Network TV’s premiere week rolls on, and so does Vulture’s daily breakdown of each night’s winners and losers. Here’s how Wednesday played out:
ABC’s Black-ish is the best-reviewed network sitcom of the new season, and viewers showed up in droves to check it out. The debut of the Kenya Barris co-creation drew an impressive 10.8 million viewers in its first outing, attracting virtually the same size audience as lead-in Modern Family (10.9 million); among viewers under 50, Black-ish notched a 3.3 rating out of a 3.7 for Modern Family. Both numbers, but particularly the total viewer tally, represent a stunning reversal of fortune for ABC, which for years has watched as one comedy after another has dropped like a rock after Modern Family. It’s far too early to declare Black-ish a surefire success, but its stunningly good debut is a very good sign.
The news for ABC was also good earlier in the night, at 8:30 p.m., where sophomore sitcom The Goldbergs generated excellent numbers its first original Wednesday night episode. Creator Adam F. Goldberg’s autobiographical half-hour averaged 7 million viewers and notched a 2.3 rating with viewers under 50, its second-best Nielsen performance ever (only its series debut, which aired behind the massively rated Agents of S.H.I.E.L.D., opener did better). Where Goldbergs wowed was in the demos: Its 2.3 rating represented a 10 percent improvement on its lead-in, The Middle (7.4 million, 2.1). And it won the 8:30 half-hour among women under 35.
NBC, meanwhile, may have found another critic-confounding success. The Mysteries of Laura has been savaged by reviewers, but one segment of the audience — older women — seems to be totally into the show, at least for now. After a successful preview last week behind America’s Got Talent, the Debra Messing detective series drew a jaw-dropping 10 million viewers in its 8 p.m. debut, beating CBS stalwart Survivor to win the hour. Now, among the demo group NBC says it’s targeting — adults under 50 — Laura was a dud, scoring a 1.5 rating (lower than last fall’s second-season bow of Revolution in the hour). But older folks are people, too, so perhaps NBC will find a way to make the numbers work, particularly since Laura did decently among women ages 25 to 54, with its 3.0 rating in that demo within spitting distance of ABC’s comedy block. (The show’s gender gap is huge, by the way: Its men 25 to 54 rating was a mere 1.6.)
New Fox chiefs Dana Walden and Gary Newman knew they had a tough task ahead of them when they replaced former boss Kevin Reilly late last summer, but they might not have imagined things would be this bad. While Gotham launched well on Monday, Tuesday nights are a disaster, and Wednesdays are no better. Promising drama Red Band Society fell to just 3.4 million viewers and 1.0 demo rating in its second outing, losing about a quarter of its premiere audience. While the show is competitive among teen girls (it beat Black-ish in that demo), it’s flatlining in every other demo, with younger male viewers in particular shunning the show. Fox will be patient with Red Band and praying DVR numbers result in some record gains. But it’s worth noting that a year ago, The X Factor drew twice as many young viewers as Fox’s Wednesday lineup this fall. Simon Cowell’s music competition may have been an expensive disappointment, but it at least had a loyal core following that kept Fox afloat in the fall. Letting it go may prove to be a very costly mistake for the network.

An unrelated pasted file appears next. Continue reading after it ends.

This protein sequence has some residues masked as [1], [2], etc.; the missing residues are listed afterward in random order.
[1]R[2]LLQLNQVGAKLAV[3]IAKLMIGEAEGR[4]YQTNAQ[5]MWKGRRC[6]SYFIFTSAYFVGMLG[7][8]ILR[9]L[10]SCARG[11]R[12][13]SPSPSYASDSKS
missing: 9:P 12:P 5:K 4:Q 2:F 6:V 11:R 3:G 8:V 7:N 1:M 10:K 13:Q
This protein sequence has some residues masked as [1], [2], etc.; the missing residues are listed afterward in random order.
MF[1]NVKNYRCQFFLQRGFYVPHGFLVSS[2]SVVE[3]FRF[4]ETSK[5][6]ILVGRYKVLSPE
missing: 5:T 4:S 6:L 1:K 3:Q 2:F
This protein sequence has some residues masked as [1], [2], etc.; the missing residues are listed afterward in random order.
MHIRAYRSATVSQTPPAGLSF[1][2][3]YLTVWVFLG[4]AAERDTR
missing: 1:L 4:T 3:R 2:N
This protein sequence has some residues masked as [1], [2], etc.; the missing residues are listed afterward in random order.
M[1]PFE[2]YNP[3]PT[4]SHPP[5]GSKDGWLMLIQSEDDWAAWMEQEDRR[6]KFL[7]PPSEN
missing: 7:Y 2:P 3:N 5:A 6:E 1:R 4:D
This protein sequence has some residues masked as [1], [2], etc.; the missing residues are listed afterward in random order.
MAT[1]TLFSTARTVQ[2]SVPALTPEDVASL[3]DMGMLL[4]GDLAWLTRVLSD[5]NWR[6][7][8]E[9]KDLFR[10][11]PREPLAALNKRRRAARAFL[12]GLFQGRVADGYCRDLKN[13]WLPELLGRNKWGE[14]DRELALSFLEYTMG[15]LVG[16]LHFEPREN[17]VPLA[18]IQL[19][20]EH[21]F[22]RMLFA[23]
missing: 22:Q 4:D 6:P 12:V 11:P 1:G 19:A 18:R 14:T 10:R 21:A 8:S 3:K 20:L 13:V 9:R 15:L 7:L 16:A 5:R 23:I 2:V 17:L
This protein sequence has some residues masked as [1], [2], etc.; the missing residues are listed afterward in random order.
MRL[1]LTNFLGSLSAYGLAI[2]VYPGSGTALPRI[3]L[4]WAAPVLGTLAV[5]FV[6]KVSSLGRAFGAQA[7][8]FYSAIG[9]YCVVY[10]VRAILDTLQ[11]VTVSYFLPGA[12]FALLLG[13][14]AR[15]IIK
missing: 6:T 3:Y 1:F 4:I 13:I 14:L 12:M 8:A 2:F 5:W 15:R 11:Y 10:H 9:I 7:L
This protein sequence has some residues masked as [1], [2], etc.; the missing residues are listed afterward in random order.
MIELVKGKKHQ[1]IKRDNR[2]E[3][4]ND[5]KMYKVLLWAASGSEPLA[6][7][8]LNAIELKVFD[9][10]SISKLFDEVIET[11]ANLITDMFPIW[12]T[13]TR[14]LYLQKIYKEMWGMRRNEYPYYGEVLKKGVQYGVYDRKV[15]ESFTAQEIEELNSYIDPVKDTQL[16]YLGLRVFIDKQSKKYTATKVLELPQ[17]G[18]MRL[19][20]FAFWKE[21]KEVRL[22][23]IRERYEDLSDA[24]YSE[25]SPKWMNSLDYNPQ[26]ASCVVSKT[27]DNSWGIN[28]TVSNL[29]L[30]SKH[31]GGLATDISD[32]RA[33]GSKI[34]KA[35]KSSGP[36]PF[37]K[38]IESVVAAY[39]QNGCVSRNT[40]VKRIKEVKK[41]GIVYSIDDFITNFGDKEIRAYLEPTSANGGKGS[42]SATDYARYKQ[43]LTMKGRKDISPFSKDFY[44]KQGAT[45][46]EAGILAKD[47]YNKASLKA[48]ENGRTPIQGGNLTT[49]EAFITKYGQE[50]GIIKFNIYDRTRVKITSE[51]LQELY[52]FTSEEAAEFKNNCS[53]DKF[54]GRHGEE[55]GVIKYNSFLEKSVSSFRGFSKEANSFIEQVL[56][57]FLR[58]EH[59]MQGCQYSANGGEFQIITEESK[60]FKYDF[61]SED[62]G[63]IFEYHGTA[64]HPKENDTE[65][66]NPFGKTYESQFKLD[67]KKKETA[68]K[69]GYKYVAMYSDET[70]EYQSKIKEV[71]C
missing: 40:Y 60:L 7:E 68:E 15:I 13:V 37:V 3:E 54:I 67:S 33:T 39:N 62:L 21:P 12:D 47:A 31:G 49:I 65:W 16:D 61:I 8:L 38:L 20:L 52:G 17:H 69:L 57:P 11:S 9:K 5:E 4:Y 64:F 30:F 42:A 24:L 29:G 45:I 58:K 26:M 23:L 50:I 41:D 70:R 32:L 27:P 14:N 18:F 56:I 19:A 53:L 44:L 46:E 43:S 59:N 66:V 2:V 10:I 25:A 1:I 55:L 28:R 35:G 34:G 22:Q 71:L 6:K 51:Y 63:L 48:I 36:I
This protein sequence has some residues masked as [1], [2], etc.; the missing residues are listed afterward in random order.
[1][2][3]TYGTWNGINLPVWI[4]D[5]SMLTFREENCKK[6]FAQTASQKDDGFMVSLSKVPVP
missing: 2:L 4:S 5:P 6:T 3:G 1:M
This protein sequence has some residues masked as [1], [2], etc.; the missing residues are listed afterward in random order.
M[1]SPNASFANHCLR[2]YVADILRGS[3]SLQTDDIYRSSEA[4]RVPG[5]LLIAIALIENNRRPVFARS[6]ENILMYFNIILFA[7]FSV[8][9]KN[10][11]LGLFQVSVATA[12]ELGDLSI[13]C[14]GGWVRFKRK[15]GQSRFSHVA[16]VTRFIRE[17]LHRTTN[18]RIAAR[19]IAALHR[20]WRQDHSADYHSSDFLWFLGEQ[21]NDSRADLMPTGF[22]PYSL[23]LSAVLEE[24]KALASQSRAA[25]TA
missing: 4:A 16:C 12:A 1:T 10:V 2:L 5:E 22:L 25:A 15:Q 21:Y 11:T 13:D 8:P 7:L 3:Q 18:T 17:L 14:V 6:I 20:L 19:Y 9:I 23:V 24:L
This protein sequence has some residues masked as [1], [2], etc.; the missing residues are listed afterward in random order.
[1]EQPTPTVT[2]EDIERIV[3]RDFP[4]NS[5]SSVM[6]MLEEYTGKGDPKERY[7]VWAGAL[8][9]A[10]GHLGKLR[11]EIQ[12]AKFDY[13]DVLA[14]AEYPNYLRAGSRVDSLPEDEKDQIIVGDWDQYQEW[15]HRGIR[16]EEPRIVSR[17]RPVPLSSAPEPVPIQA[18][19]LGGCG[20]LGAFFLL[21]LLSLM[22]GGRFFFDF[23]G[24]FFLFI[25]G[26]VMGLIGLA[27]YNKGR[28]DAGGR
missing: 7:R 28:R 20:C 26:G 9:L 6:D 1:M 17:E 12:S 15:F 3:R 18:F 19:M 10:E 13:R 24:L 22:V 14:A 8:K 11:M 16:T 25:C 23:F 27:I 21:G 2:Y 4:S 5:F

Another Wednesday dud was ABC’s Nashville, which tried to get viewers to watch in real time by having some of its musical performances air live. It didn’t work: The series lost half of its Black-ish lead-in, averaging a 1.5 in the under-50 demo, down 25 percent from last fall and trounced by the Big Brother 16 finale and the season debut of NBC’s Chicago P.D. ABC rightly notes Nashville does well with DVR replays, but the live performance stunt didn’t make a difference in getting viewers to watch live.
For the past few years, ABC execs have stubbornly refused to air a straight-ahead family sitcom behind Modern Family, instead using the precious prime-time real estate to try out mismatched efforts such as Cougar Town, Happy Endings, Super Fun Night, and Mixology. Some of those shows were good; others not so much. But none ever made sense behind TV’s dominate family half-hour. (Even Suburgatory, while a closer match than the other shows, never made sense there, since it was an arch examination of suburbia and single fatherhood rather than a celebration of the nuclear family unit.) Last year, ABC might have tried to see what Trophy Wife or The Goldbergs would do behind Modern Family, but execs had no curiosity to find out, even after Super Fun flopped hard. All of this is history now, of course: Even if Black-ish drops off a lot in coming weeks — a real possibility, though we’re not predicting that — the show’s amazing debut numbers should allow it plenty of room to fall and still end up as a solid companion (and maybe even eventual successor to) Modern Family.
Elsewhere, Wednesday’s numbers underscore a couple of early trends this season. NBC’s 2013–14 comeback momentum is not slowing: The network, which until recently could do no right, now seems unable to do wrong. Laura should’ve been a total dud, and maybe it’ll get there, but NBC’s scheduling and marketing teams are so good now, they’re at least getting its shows sampled. That’s sadly not the case at Fox, which is paying a price for an awful summer in which it had no big scripted or unscripted weapons, and for the misguided optimism of giving up The X Factor in favor of a slew of untested new programming.